Spring training is underway and people are fascinated that Tim Tebow is suiting up and once again trying to make the New York Mets roster. It still seems like a long shot that he’ll make it to the big leagues, but what if that’s the point?
ESPN’s David Fleming wrote a really interesting article about Tebow’s journey (from the NFL to the Mets) titled, “Tim Tebow’s Relentless Pursuit of Failure.”
In the article Flemming writes, “In parting ways with the Patriots, Tebow tweeted 2 Corinthians 12:9, which says, in part, that ‘power is perfected in weakness’ and, therefore, the best way to have Christ’s power dwell inside you is by boasting of your weaknesses.
“This seems to be the moment where Tebow was able to meld his rapidly dwindling prospects as an NFL quarterback with the universal connection to, and the spiritual rewards of, failing with honor and purpose – sometimes over and over and over again.”
We know Tebow’s professional career has been filled with disappointment after disappointment, but what if God is doing something deeper in him and the people around him? It’s one thing when athletes give God praise and glory after a win, but Tebow has been able to point to God through his multiple failures.
Mark Anshel, author of In Praise of Failure, was quoted in Fleming’s article saying, “I think Tim Tebow knows exactly what he’s doing. If helping people deal with failure is how you believe you were called to serve God, then I’d say attempting to become a professional baseball player out of the blue at 29 is the absolute best place for him to be.”
It’s not something we really want to believe, but what if God is truly leading Tebow or ourselves on a path that includes tremendous failure? What if our lives on earth aren’t about revealing God’s love and power through our wins and successes, but instead through hardships and failures? Will we still trust and follow Jesus down that path?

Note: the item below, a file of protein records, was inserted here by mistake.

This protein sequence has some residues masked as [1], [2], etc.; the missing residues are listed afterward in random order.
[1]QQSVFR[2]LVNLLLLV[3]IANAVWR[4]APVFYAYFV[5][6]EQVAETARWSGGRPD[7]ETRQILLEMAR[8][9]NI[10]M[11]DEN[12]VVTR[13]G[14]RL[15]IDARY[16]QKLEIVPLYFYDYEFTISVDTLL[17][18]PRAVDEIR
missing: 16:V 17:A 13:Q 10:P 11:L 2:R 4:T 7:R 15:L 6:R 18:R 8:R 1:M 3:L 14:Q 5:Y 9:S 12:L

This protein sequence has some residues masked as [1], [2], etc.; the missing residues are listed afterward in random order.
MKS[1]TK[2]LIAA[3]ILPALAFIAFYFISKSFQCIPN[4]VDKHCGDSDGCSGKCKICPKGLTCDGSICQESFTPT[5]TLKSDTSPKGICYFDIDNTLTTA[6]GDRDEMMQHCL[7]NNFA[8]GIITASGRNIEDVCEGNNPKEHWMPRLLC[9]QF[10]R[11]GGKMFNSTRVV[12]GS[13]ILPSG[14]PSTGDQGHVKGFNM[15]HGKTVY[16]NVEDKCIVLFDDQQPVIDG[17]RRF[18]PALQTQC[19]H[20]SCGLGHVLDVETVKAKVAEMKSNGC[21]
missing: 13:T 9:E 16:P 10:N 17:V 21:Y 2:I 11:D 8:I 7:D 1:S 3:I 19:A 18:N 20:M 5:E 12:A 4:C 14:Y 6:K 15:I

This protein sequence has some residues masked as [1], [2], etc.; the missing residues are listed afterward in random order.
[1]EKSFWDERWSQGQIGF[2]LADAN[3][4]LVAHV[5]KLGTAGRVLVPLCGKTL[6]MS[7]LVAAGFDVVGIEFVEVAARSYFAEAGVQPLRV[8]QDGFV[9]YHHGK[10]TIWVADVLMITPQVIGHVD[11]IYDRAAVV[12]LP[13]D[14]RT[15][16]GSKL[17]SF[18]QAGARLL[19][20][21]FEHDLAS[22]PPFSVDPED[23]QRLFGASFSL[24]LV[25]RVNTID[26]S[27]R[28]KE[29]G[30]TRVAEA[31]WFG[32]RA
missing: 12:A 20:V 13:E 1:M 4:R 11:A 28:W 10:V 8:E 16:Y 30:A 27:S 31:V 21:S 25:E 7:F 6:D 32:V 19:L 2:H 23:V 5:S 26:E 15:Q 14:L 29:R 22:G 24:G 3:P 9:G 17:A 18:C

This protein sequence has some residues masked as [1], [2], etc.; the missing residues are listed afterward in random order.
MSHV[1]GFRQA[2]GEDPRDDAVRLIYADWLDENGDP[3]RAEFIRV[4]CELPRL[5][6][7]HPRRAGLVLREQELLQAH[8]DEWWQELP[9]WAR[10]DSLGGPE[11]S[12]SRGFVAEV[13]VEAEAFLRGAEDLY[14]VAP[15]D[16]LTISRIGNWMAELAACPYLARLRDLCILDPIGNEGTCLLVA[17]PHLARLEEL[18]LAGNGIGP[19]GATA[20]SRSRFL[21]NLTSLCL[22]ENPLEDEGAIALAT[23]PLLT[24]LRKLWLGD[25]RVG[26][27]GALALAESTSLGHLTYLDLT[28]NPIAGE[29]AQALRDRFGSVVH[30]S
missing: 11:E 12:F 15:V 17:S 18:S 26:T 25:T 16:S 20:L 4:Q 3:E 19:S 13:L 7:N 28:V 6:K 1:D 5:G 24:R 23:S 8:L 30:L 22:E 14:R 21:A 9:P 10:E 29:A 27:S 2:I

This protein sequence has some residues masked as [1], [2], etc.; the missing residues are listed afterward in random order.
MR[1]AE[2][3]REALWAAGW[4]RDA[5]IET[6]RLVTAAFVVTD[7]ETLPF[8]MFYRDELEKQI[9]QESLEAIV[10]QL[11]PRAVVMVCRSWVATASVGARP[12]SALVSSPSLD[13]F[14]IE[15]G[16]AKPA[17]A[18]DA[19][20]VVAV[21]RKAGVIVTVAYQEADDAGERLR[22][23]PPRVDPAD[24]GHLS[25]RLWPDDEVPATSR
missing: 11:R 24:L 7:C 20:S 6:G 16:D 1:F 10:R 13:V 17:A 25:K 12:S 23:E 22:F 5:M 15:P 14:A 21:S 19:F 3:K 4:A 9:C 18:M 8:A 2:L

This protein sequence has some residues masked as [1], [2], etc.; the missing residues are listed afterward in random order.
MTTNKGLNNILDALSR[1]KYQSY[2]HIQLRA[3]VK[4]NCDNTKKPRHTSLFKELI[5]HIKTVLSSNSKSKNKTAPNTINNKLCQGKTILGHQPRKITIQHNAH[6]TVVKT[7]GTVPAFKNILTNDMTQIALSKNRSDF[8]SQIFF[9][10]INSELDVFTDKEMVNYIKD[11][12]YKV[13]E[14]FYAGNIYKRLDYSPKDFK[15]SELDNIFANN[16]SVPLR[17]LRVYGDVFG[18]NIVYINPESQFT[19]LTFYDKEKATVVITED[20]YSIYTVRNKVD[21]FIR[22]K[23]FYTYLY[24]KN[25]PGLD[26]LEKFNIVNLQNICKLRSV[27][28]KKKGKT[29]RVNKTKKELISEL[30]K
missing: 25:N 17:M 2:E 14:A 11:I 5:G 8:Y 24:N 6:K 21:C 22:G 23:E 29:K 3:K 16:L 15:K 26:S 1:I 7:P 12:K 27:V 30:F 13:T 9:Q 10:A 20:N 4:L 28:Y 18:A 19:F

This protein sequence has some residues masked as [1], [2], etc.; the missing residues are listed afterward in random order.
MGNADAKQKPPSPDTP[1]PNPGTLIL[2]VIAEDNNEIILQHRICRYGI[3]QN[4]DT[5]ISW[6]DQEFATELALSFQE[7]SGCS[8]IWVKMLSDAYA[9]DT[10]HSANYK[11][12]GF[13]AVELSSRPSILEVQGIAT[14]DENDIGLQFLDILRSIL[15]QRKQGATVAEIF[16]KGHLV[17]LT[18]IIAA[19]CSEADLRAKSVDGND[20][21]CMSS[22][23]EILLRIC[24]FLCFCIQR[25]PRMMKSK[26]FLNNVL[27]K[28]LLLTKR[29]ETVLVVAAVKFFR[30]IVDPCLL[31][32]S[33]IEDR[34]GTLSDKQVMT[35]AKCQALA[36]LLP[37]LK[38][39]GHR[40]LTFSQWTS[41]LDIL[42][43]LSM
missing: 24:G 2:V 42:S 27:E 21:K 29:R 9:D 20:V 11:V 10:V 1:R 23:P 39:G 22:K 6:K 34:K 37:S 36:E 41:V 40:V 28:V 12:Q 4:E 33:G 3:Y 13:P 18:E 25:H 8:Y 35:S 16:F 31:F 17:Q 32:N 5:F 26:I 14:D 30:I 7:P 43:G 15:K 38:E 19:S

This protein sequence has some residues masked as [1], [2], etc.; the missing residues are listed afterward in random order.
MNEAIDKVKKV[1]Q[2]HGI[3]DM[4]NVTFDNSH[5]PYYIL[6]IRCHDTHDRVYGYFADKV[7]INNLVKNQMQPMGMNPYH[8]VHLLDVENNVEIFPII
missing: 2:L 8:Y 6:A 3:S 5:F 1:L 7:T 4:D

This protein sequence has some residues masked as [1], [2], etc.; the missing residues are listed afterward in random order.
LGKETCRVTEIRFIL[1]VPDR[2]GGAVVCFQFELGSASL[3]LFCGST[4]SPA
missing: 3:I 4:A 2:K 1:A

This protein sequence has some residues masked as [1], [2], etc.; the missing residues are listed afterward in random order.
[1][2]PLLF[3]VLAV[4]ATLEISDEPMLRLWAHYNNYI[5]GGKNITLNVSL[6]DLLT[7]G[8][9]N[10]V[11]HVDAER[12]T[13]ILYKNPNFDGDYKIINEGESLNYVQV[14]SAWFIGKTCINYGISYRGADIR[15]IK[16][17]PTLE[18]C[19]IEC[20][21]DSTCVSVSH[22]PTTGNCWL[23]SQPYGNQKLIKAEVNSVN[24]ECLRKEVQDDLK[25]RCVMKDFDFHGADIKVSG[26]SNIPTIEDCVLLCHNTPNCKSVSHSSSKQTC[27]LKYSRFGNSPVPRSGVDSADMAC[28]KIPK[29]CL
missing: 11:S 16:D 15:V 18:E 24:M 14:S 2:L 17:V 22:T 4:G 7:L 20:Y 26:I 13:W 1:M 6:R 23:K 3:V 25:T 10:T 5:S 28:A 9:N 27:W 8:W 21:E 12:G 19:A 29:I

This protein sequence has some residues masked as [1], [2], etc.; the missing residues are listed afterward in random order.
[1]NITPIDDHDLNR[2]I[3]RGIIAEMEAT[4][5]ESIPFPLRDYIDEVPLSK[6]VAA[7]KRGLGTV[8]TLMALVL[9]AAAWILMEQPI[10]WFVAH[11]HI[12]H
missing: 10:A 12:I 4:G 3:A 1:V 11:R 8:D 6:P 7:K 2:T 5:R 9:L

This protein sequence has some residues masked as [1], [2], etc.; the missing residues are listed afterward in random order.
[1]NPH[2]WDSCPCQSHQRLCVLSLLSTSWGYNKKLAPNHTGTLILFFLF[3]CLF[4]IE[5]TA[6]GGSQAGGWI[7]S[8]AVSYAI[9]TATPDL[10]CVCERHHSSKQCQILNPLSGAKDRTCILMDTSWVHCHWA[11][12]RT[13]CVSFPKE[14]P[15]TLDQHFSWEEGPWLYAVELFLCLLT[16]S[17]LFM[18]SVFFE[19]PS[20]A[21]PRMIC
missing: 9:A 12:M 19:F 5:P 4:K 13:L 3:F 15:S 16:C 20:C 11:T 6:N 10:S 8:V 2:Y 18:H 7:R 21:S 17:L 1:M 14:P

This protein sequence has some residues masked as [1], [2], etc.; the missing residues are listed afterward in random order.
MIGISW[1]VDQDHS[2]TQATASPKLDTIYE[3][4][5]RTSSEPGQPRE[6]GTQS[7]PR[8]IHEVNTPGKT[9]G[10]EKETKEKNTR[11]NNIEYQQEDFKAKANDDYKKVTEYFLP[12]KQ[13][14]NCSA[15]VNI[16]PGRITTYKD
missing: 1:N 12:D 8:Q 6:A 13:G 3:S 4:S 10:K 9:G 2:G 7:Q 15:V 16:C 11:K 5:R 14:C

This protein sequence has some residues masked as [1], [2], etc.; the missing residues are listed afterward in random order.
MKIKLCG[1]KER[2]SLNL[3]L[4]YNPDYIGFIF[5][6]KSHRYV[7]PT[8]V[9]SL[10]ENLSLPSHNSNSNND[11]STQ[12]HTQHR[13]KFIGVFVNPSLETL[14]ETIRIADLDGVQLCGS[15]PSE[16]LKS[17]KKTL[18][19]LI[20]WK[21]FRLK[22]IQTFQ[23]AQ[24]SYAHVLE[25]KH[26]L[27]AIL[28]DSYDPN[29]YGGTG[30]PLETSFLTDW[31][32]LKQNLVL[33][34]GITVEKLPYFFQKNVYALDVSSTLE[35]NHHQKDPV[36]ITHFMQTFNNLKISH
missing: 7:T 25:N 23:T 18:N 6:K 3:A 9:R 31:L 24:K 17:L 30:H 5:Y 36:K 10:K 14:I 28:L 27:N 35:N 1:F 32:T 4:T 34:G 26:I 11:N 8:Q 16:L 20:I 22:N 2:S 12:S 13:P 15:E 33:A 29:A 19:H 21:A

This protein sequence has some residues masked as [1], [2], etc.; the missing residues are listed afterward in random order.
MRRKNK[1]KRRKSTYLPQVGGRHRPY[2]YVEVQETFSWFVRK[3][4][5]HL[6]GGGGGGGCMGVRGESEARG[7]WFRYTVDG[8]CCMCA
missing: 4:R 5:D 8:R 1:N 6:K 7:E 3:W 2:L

Do we believe that God’s glory and goodness are actually on full display when we are weak and broken? What if a place of failure is exactly where we need to be in order to surrender to Jesus or to show others just how dependent we are on Him? Do we truly believe there is a purpose in our failure?
Failure is essentially at the core of the Gospel because failing reflects our need for a Savior. Beyond failing in life’s pursuits, we also fail in our efforts at being “good enough” to earn salvation on our own. The essence of who we are is actually a failure, and that’s why we rely on Jesus.
The Bible says in Ephesians 2:8-9 (NLT), “God saved you by His grace when you believed. And you can’t take credit for this; it is a gift from God. Salvation is not a reward for the good things we have done, so none of us can boast about it.”
Today, let’s view failure in a different light and recognize that God and His goodness can be found in the middle of it. Salvation, purpose, and strength are available to us in our weakness. I’m Bryce Johnson and you can unpack that!
PRAYER: Heavenly Father, I’m blown away at how You use failure in my life to draw me closer to You and deepen my dependence on You. I need Your grace and strength in my weakness and I trust You to mightily work in my brokenness. I believe there is a purpose in my failure and I pray You would help me see it. I pray this in Jesus’ name, Amen.